The American people are being kept divided, distracted, and downtrodden.  Divisions are usually based on race and class. Racial tensions and discrimination exist, of course, but they are also exploited to divide people.  Just look at the current debate on the Confederate flag flying in Charleston, South Carolina, with Republican presidential candidates refusing to take a stand against it as a way of appeasing their (White) radical activist base.  Class divisions are constantly exploited to turn the middle class, or those who fancy themselves to be in the middle class, against the working poor.  The intent is to blame the “greedy” poor (especially those on welfare or food stamps), rather than the greedy rich, for America’s problems.  That American CEOs of top companies earn 300 times more than ordinary workers scarcely draws comment, since the rich supposedly “deserve” their money.  Indeed, in the prosperity Gospel favored by some Christians, lots of money is seen as a sign of God’s favor.

As people are kept divided by race, class, and other “hot button” issues (abortion and guns, for example), they are kept distracted by insatiable consumerism and incessant entertainment.  People are told they can have it all, that they “deserve it” (a new car, a bigger home, and so on), that they should indulge their wants.  On HGTV and similar channels, people go shopping for new homes, carrying a long list of “must haves” with them.  I “must have” a three-car garage, a pool, a media room, surround sound, and so on.  Just tell me what mortgage I can afford, even if it puts me deeply in debt.  As consumerism runs rampant, people are kept further distracted by a mainstream media that provides info-tainment rather than news. Ultimately, the media exists to sell product; indeed, it is product itself.  No news is aired that will disturb the financial bottom line, that will threaten the corporations that run the media networks, that will undermine the privileged and the powerful.

The people, kept divided and distracted, are further rendered powerless by being kept downtrodden.  Education is often of poor quality and focused on reciting rote answers to standardized tests.  Various forms of debt (student loan debt, credit card debt, debt from health care and prescription drugs costs, and so on) work to keep the people downtrodden.  Even workers with good jobs and decent benefits are worried.  Worried that if they lose their jobs, they lose their health care. So much of personal status and identity, as well as your ability to navigate American society, is based on your position.  For many it’s lose your job, lose your life, as you’re consumed by debt you can’t repay.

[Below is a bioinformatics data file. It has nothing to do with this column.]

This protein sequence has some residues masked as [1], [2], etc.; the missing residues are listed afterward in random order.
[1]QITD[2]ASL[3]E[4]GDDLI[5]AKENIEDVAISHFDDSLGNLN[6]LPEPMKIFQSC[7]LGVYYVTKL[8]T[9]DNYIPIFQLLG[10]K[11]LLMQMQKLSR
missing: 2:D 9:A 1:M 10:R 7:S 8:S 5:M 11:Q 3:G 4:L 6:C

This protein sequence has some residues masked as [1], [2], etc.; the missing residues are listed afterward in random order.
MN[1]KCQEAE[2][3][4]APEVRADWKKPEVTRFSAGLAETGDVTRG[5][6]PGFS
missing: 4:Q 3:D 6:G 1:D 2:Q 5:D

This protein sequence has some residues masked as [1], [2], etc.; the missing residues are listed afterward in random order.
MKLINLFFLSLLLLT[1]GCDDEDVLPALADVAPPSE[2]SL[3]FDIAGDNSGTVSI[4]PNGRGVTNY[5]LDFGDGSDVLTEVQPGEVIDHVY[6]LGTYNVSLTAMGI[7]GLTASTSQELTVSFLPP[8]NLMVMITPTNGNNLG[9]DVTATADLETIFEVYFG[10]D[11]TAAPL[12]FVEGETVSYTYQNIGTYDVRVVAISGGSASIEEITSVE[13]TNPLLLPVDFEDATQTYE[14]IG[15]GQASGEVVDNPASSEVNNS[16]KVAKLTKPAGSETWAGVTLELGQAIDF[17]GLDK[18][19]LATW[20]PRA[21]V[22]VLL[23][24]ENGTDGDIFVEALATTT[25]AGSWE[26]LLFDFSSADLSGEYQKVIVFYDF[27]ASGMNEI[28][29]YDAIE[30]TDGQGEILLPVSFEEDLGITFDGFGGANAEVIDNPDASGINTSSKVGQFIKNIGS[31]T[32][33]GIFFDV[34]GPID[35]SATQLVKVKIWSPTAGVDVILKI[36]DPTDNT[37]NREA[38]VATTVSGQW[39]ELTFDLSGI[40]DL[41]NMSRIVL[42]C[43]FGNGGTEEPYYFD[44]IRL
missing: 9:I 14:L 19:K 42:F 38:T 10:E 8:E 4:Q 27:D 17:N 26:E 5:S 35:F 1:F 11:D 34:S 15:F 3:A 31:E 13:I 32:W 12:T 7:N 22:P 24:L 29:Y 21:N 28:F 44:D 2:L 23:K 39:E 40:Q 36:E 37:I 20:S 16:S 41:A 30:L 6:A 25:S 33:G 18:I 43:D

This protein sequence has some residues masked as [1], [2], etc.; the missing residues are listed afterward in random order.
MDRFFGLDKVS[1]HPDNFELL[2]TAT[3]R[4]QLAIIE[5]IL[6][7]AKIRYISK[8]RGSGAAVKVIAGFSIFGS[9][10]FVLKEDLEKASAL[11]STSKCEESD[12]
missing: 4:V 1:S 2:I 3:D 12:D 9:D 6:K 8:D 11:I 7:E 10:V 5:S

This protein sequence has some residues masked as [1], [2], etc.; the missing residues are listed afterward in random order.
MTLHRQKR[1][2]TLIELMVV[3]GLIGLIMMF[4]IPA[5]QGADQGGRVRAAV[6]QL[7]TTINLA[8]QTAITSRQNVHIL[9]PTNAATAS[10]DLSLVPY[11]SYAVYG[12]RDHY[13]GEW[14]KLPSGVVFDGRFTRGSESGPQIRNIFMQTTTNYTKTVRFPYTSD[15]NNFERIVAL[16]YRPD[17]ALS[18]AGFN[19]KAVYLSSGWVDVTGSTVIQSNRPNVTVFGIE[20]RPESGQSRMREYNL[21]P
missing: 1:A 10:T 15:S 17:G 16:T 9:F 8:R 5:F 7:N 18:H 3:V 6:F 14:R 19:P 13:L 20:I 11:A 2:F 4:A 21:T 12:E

Divided, distracted, and downtrodden: It’s a recipe for the end of democracy in America.  But it also serves as a roadmap to recovery.  To reinvigorate our democracy, we must fight against divisiveness, we must put distractions behind us, and we must organize to fight for the rights of the people, rights like a better education for all, less debt (a college education that’s largely free, better health care for everyone, and far less emphasis on consumerism as a sign of personal and societal health and wealth), and improved benefits for the workers of America, who form the backbone of our nation.

We can’t wait for the politicians.  Most of them are already co-opted by the moneyed interests.  Meaningful change will have to come from us.  That is, after all, the way democracy is supposed to work.